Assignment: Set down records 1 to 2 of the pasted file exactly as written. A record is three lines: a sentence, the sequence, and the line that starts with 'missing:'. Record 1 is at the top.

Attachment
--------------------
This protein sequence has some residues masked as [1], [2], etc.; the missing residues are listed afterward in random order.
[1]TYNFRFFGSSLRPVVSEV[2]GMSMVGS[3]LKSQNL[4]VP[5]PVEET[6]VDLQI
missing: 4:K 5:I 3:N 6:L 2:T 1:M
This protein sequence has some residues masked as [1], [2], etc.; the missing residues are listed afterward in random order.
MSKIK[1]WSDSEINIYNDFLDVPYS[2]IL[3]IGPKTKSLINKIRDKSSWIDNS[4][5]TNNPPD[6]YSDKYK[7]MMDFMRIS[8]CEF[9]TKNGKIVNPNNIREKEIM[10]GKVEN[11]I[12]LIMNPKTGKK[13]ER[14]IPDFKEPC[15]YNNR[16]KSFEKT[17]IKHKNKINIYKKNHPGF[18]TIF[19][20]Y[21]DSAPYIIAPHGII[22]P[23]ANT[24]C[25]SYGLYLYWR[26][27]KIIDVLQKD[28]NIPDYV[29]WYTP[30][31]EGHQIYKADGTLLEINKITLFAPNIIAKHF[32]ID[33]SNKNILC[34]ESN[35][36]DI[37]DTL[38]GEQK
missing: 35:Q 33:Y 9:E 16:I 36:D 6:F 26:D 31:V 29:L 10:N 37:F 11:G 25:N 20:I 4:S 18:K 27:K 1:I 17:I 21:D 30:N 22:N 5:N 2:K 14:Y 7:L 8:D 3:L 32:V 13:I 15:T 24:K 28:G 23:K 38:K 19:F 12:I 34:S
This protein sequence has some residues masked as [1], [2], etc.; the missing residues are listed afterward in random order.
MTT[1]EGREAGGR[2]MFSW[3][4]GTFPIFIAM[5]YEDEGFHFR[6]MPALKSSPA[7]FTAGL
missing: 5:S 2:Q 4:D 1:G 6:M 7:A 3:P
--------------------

This protein sequence has some residues masked as [1], [2], etc.; the missing residues are listed afterward in random order.
[1]TYNFRFFGSSLRPVVSEV[2]GMSMVGS[3]LKSQNL[4]VP[5]PVEET[6]VDLQI
missing: 4:K 5:I 3:N 6:L 2:T 1:M
This protein sequence has some residues masked as [1], [2], etc.; the missing residues are listed afterward in random order.
MSKIK[1]WSDSEINIYNDFLDVPYS[2]IL[3]IGPKTKSLINKIRDKSSWIDNS[4][5]TNNPPD[6]YSDKYK[7]MMDFMRIS[8]CEF[9]TKNGKIVNPNNIREKEIM[10]GKVEN[11]I[12]LIMNPKTGKK[13]ER[14]IPDFKEPC[15]YNNR[16]KSFEKT[17]IKHKNKINIYKKNHPGF[18]TIF[19][20]Y[21]DSAPYIIAPHGII[22]P[23]ANT[24]C[25]SYGLYLYWR[26][27]KIIDVLQKD[28]NIPDYV[29]WYTP[30][31]EGHQIYKADGTLLEINKITLFAPNIIAKHF[32]ID[33]SNKNILC[34]ESN[35][36]DI[37]DTL[38]GEQK
missing: 35:Q 33:Y 9:E 16:I 36:D 6:F 26:D 31:V 29:L 10:N 37:F 11:G 25:N 20:I 4:S 18:K 27:K 1:I 17:I 21:D 30:N 22:N 5:N 2:K 14:Y 7:L 8:D 3:L 32:V 13:I 15:T 24:K 28:G 23:K 38:K 19:F 12:I 34:S